The region between the Tropic of Cancer and the Tropic of Capricorn, characterized by epic storms and high heat and humidity, prescribes an indoor-outdoor lifestyle while demanding adaptability and self-sufficiency from inhabitants and their homes.  The region’s vernacular architecture has provided inspiration for contemporary green architects, who are now interpreting tried-and-true features and inventing new ones to respond to the extraordinarily lush and often destructive tropical conditions: trees harnessed for cool shade and sea breezes for ventilation; siting that responds to natural protective features such as dunes to provide safety against storms; high-pitched roofs to deflect the wind; shutters, covered verandas, and wide eaves to block direct sunlight; and sustainable water, energy, and waste systems that minimize use of natural resources.


Tucson Mountain House, designed by Rick Joy Architects. Arizona, 2001.
© Undine Pröhl

Although deserts cover one-fifth of the Earth’s surface, their extraordinary temperatures and lack of natural water provide one of the harshest environments for habitation.  Deserts are also the sites of important experiments in green design.  The extreme daytime and nighttime temperatures have spurred a robust sustainable architecture, based on passive heating and cooling methods and ingenious solutions for ventilation.  Architects and interior designers use a range of strategies to reduce the environmental impact of a desert home: siting to minimize solar impact and maximize cooling by natural breezes, dense building materials to insulate against extreme temperatures, roof overhangs to protect against summer sun while allowing in winter sun, window placement and configuration to protect against glare and heat gain, and water storage and recycling systems to harvest the minimal rainfall.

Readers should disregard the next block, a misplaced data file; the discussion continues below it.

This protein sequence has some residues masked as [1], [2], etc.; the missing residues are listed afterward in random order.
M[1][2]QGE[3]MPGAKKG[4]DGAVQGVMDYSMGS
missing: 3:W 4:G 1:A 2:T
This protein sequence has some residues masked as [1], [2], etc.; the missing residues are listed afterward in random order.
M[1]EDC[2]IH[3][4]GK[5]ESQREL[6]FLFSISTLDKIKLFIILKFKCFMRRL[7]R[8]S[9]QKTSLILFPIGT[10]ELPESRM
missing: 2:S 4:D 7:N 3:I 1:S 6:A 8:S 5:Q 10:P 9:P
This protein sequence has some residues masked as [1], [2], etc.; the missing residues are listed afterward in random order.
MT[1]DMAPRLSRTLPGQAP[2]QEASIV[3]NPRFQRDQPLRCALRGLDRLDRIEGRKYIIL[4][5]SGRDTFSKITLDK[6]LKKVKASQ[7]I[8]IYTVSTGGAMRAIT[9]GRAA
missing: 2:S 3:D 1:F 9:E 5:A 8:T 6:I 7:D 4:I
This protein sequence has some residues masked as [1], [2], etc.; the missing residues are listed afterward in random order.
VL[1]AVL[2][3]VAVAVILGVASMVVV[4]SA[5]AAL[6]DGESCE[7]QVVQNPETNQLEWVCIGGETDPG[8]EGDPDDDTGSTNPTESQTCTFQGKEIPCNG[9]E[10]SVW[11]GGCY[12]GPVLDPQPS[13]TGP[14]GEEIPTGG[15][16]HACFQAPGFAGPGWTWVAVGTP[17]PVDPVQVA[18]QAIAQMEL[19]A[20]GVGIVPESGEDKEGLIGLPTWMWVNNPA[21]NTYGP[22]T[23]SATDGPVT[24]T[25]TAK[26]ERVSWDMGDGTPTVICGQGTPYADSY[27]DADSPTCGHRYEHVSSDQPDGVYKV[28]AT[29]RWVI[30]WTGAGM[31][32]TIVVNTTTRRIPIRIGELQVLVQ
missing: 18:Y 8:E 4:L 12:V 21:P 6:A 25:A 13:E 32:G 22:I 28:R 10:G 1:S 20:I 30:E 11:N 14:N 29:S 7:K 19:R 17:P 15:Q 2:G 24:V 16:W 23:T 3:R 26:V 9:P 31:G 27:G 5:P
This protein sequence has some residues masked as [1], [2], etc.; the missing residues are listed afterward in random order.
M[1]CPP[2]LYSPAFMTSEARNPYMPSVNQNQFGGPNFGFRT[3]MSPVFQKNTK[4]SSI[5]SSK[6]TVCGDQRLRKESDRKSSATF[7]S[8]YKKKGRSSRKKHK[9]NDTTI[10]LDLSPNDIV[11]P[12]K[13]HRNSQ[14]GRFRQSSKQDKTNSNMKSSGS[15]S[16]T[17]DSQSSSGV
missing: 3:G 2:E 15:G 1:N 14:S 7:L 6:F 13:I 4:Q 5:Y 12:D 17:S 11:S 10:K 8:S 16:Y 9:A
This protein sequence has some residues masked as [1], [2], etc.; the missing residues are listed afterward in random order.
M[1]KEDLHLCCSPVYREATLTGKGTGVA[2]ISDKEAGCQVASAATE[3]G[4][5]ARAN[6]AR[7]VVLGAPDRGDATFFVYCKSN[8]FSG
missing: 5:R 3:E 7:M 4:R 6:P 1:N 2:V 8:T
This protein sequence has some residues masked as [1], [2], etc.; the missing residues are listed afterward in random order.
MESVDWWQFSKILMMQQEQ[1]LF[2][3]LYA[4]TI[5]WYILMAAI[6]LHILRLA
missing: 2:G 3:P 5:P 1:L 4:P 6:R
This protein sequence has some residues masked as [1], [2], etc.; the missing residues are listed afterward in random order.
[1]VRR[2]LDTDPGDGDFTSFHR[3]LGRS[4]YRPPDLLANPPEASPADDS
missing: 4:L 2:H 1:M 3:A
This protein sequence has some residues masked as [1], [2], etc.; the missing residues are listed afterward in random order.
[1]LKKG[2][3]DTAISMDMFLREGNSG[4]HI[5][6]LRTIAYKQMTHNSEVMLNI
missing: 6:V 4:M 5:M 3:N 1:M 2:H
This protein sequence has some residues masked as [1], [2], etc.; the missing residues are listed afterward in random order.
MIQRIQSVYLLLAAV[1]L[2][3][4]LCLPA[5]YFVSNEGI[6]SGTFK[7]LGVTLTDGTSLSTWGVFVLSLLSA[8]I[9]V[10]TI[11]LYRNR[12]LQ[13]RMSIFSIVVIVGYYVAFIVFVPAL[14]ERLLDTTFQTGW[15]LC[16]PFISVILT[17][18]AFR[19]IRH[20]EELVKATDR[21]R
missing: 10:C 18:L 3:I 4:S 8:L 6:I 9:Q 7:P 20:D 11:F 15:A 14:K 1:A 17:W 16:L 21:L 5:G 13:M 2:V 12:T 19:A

The Glidehouse™, 2004 designed by Michelle Kaufmann Designs.
© Michelle Kaufmann Designs


One of the most significant recent developments in housing has been the effort to improve the reputation of prefabricated, or modular, housing. Using powerful design software, a number of architectural firms now combine the cost savings of factory-built homes with the benefits of customized designs. The result is sophisticated architecture that can be offered at remarkably low prices and assembled faster than traditional buildings. The Glidehouse™, designed in 2004 by Northern California architect Michelle Kaufmann, represents this new breed. Working with builders in Toronto, Vancouver, Portland, and Southern California, Kaufmann has begun selling several variations of the house. A total of 10 have been built, ranging from one to four bedrooms and from 672 to 2,016 square feet in one or two stories. The price, including the cost of the design, trucking materials to the site, and construction, but excluding the solar panels on the roof and the kitchen appliances—begins at about $132 per square foot for a house on a level lot. This translates to around $200,000 for most variations—that’s $83,000 less than the average cost of a new American home in 2005.